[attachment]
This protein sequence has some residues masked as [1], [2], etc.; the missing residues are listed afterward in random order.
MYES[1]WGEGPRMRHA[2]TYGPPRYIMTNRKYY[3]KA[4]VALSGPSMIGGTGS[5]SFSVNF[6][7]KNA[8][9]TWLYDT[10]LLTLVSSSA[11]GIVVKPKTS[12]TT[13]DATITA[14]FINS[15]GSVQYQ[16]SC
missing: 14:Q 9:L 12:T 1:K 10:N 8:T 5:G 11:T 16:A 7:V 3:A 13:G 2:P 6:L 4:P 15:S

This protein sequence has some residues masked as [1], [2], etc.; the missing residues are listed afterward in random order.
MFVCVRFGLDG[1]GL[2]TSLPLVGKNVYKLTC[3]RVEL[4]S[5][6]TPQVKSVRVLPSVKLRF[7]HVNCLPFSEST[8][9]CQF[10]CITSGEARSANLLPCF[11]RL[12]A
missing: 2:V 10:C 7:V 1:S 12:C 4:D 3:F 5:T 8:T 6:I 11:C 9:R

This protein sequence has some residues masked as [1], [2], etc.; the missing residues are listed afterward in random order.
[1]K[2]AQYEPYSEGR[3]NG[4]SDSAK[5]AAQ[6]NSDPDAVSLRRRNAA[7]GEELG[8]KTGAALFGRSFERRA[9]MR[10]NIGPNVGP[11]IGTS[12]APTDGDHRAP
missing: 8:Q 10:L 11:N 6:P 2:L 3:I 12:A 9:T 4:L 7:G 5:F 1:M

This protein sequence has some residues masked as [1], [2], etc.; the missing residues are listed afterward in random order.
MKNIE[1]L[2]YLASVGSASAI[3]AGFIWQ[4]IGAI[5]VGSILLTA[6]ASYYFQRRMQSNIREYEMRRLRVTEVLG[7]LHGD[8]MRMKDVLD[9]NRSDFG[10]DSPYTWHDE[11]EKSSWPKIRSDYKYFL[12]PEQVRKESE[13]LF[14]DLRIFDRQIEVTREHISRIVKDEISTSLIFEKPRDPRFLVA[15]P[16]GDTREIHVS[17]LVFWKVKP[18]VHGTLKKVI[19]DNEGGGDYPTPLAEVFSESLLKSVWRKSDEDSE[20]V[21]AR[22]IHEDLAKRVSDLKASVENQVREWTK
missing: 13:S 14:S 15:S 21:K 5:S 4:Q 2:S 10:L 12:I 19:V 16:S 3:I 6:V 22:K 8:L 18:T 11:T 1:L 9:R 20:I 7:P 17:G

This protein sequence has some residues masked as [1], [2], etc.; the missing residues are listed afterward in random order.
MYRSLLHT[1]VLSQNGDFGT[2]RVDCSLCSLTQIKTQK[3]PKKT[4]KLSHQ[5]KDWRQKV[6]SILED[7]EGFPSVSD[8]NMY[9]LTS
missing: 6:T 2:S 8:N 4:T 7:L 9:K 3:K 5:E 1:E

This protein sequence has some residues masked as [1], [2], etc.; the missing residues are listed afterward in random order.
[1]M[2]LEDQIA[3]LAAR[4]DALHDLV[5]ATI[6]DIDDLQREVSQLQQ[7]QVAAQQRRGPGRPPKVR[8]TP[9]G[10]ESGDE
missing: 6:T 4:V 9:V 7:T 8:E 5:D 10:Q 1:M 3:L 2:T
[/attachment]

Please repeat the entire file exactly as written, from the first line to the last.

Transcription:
This protein sequence has some residues masked as [1], [2], etc.; the missing residues are listed afterward in random order.
MYES[1]WGEGPRMRHA[2]TYGPPRYIMTNRKYY[3]KA[4]VALSGPSMIGGTGS[5]SFSVNF[6][7]KNA[8][9]TWLYDT[10]LLTLVSSSA[11]GIVVKPKTS[12]TT[13]DATITA[14]FINS[15]GSVQYQ[16]SC
missing: 14:Q 9:L 12:T 1:K 10:N 8:T 5:G 11:T 16:A 7:V 3:A 13:G 2:P 6:L 4:P 15:S

This protein sequence has some residues masked as [1], [2], etc.; the missing residues are listed afterward in random order.
MFVCVRFGLDG[1]GL[2]TSLPLVGKNVYKLTC[3]RVEL[4]S[5][6]TPQVKSVRVLPSVKLRF[7]HVNCLPFSEST[8][9]CQF[10]CITSGEARSANLLPCF[11]RL[12]A
missing: 2:V 10:C 7:V 1:S 12:C 4:D 3:F 5:T 8:T 6:I 11:C 9:R

This protein sequence has some residues masked as [1], [2], etc.; the missing residues are listed afterward in random order.
[1]K[2]AQYEPYSEGR[3]NG[4]SDSAK[5]AAQ[6]NSDPDAVSLRRRNAA[7]GEELG[8]KTGAALFGRSFERRA[9]MR[10]NIGPNVGP[11]IGTS[12]APTDGDHRAP
missing: 8:Q 10:L 11:N 6:P 2:L 3:I 12:A 9:T 4:L 7:G 5:F 1:M

This protein sequence has some residues masked as [1], [2], etc.; the missing residues are listed afterward in random order.
MKNIE[1]L[2]YLASVGSASAI[3]AGFIWQ[4]IGAI[5]VGSILLTA[6]ASYYFQRRMQSNIREYEMRRLRVTEVLG[7]LHGD[8]MRMKDVLD[9]NRSDFG[10]DSPYTWHDE[11]EKSSWPKIRSDYKYFL[12]PEQVRKESE[13]LF[14]DLRIFDRQIEVTREHISRIVKDEISTSLIFEKPRDPRFLVA[15]P[16]GDTREIHVS[17]LVFWKVKP[18]VHGTLKKVI[19]DNEGGGDYPTPLAEVFSESLLKSVWRKSDEDSE[20]V[21]AR[22]IHEDLAKRVSDLKASVENQVREWTK
missing: 13:S 14:S 15:S 21:K 5:S 4:Q 2:S 10:L 12:I 19:V 16:S 3:I 6:V 22:K 8:L 18:T 11:T 1:L 9:R 20:I 7:P 17:G

This protein sequence has some residues masked as [1], [2], etc.; the missing residues are listed afterward in random order.
MYRSLLHT[1]VLSQNGDFGT[2]RVDCSLCSLTQIKTQK[3]PKKT[4]KLSHQ[5]KDWRQKV[6]SILED[7]EGFPSVSD[8]NMY[9]LTS
missing: 6:T 2:S 8:N 4:T 7:L 9:K 3:K 5:E 1:E

This protein sequence has some residues masked as [1], [2], etc.; the missing residues are listed afterward in random order.
[1]M[2]LEDQIA[3]LAAR[4]DALHDLV[5]ATI[6]DIDDLQREVSQLQQ[7]QVAAQQRRGPGRPPKVR[8]TP[9]G[10]ESGDE
missing: 6:T 4:V 9:V 7:T 8:E 5:D 10:Q 1:M 3:L 2:T